Gregory Thornton: Silver Star
Thornton was piloting his A-10 attack aircraft in Iraq in 2003 when he took fire from enemy tanks and armored infantry fighting vehicles. A captain at the time, he was supporting ground air controllers attached to a task force and armor battalion, according to a description provided by the Air Force. “With complete disregard for his personal safety, and while continually providing his element crucial defensive mutual support despite heavy anti-aircraft fire, Captain Thornton overcame extremely reduced in-flight visibility caused by a sandstorm, and attacked the battalion-sized armor element,” the Air Force said. He flew through “a hailstorm” of enemy fire for more than half an hour, destroying multiple vehicles, and descended near the enemy lines at 3,000 feet using the A-10’s 30mm Gatling gun. “Captain Thornton’s superior flying skills and true attack pilot grit allowed the Task Force and Armor Battalion to successfully accomplish their objective of linking up with coalition forces completing the 360-degree encirclement of Baghdad,” the Air Force said. Thornton retired from the service as a lieutenant colonel.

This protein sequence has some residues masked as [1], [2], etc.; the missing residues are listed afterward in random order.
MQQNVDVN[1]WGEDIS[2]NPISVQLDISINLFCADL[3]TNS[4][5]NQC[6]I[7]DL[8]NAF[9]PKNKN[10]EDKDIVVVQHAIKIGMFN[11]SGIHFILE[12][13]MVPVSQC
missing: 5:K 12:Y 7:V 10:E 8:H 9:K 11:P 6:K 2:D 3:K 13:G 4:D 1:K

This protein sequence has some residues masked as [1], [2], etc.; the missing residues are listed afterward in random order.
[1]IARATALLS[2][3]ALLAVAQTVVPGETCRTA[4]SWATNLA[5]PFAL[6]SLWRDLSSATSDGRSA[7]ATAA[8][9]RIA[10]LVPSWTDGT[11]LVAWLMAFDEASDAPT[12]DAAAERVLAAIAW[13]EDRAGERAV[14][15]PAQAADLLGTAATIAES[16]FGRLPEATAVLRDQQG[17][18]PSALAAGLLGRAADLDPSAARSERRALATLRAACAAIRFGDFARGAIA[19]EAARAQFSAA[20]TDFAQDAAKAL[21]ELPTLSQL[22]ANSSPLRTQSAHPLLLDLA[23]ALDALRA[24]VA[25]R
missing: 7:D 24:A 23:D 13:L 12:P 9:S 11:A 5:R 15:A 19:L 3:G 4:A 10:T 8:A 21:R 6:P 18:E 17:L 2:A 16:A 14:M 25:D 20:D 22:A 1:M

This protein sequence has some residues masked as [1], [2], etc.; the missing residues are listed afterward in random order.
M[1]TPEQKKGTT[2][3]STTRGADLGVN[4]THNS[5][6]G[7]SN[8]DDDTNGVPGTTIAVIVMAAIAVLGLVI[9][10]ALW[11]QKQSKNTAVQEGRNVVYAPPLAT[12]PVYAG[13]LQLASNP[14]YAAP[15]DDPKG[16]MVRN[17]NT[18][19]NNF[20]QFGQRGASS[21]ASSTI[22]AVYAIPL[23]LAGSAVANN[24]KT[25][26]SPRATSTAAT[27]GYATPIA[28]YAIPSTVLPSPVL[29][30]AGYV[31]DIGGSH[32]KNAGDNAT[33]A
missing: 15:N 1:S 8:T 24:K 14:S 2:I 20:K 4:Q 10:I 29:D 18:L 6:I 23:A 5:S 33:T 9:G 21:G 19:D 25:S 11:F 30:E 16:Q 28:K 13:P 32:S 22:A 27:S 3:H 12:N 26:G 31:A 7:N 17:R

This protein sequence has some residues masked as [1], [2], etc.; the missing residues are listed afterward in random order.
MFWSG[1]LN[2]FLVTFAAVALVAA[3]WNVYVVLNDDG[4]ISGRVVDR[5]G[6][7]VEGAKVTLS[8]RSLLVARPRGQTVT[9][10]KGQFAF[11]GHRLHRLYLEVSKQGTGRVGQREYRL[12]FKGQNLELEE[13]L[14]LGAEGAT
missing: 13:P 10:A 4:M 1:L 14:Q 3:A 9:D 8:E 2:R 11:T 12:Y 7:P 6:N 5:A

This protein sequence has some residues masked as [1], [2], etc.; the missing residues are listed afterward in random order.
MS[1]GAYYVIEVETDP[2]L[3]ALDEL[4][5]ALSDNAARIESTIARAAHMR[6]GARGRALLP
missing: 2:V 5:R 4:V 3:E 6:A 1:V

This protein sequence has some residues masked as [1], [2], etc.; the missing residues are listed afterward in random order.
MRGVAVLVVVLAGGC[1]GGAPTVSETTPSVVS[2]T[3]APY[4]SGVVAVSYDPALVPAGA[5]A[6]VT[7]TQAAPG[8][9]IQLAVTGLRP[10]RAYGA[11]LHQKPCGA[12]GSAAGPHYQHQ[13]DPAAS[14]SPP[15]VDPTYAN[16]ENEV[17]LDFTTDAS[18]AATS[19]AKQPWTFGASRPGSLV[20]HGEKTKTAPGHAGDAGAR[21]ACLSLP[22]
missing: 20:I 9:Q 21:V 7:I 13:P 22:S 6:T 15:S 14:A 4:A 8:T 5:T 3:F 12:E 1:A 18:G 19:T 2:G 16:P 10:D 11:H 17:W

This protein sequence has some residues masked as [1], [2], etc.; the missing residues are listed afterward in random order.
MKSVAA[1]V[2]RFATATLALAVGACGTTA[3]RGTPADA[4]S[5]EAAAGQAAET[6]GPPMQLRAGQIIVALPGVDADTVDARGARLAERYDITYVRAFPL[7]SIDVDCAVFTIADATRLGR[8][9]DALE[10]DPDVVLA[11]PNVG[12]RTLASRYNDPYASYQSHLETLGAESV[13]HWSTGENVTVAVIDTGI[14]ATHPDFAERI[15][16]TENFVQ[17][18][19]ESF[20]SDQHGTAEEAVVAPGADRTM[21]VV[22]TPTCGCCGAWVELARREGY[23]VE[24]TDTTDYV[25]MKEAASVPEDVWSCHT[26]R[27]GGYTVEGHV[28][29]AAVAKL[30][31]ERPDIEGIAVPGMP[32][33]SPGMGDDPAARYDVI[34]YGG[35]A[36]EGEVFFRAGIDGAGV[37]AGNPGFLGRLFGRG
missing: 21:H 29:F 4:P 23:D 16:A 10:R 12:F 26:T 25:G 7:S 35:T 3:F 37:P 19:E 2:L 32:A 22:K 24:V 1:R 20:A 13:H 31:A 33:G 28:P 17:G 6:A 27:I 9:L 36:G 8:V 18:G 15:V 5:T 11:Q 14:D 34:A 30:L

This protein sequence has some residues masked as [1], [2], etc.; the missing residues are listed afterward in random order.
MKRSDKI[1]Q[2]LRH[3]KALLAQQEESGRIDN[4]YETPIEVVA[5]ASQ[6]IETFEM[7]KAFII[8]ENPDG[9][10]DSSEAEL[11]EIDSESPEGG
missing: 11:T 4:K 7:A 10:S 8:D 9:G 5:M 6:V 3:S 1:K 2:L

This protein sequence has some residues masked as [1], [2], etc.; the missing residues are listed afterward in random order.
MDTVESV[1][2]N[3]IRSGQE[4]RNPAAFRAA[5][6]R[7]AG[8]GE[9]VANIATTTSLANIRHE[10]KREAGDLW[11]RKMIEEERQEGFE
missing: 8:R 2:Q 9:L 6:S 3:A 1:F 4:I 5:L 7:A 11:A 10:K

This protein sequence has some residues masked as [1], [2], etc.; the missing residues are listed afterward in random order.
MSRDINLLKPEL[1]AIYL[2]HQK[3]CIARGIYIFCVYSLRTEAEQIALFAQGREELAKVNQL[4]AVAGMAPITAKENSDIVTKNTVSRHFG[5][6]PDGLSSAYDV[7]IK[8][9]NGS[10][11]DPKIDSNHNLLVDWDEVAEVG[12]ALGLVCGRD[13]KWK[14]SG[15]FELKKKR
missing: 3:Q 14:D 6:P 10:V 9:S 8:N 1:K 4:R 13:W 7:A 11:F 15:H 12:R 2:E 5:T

Alan Botine: Silver Star
Lt. Col. Alan Botine was the team lead for a group of Apache helicopterswhen he was informed a UH-60 helicopter had been shot down inside Iraqi territory controlled by hostile forces in 2003. Botine immediately initiated combat search and rescue protocol, “eventually controlling over 30 coalition aircraft in the rescue,” according to the Air Force. Botine found himself in a contested area being tracked by five SA-2s, a Soviet SAM system, but flew low to identify vehicles nearing the crash site to prevent a friendly fire situation. Botine provided cover for the four crew members of the UH-60 into the night, a mission that needed six refuels and extended more than 10 hours. “As the night progressed, rapidly deteriorating weather eventually forced flight below [5,000] feet in the middle of heavy anti-aircraft fire to maintain coverage of the four survivors,” the Air Force said. As time stretched thin, Botine lead the Apache coalition to find the crash site, shining “all external lights” on three separate occasions. He “ensured the fellow Americans were provided protection while he repeatedly exposed himself to hostile fire.” Botine retired from the service as a lieutenant colonel.
David Kennedy: Distinguished Flying Cross with Valor (posthumous)